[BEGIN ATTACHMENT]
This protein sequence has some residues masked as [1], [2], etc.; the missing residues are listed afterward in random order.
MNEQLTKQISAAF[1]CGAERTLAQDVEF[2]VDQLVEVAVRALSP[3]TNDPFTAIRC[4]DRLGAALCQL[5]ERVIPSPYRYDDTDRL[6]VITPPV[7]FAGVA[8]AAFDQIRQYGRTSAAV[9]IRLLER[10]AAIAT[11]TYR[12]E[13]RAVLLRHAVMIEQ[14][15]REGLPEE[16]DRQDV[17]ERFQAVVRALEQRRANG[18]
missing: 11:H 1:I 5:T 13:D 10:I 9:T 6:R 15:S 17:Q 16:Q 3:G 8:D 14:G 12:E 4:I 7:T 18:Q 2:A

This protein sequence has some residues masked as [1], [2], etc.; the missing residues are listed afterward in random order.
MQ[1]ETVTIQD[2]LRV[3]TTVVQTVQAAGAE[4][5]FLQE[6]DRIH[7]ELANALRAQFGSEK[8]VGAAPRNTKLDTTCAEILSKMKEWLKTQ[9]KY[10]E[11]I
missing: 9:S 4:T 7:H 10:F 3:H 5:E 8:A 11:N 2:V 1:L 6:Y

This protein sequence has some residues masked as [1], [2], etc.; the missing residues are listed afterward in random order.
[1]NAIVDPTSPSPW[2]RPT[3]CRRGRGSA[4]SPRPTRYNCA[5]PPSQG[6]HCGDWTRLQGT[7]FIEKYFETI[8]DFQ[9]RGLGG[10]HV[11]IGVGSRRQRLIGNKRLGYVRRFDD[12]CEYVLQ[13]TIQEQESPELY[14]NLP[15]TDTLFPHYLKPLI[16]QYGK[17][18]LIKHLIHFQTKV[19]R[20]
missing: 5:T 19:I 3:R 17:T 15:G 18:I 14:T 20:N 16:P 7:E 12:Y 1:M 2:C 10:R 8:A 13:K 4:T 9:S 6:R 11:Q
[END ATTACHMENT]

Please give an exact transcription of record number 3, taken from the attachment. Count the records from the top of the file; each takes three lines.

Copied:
This protein sequence has some residues masked as [1], [2], etc.; the missing residues are listed afterward in random order.
[1]NAIVDPTSPSPW[2]RPT[3]CRRGRGSA[4]SPRPTRYNCA[5]PPSQG[6]HCGDWTRLQGT[7]FIEKYFETI[8]DFQ[9]RGLGG[10]HV[11]IGVGSRRQRLIGNKRLGYVRRFDD[12]CEYVLQ[13]TIQEQESPELY[14]NLP[15]TDTLFPHYLKPLI[16]QYGK[17][18]LIKHLIHFQTKV[19]R[20]
missing: 5:T 19:I 3:R 17:T 15:G 18:I 14:T 20:N 16:P 7:E 12:Y 1:M 2:C 10:R 8:A 13:K 4:T 9:S 6:R 11:Q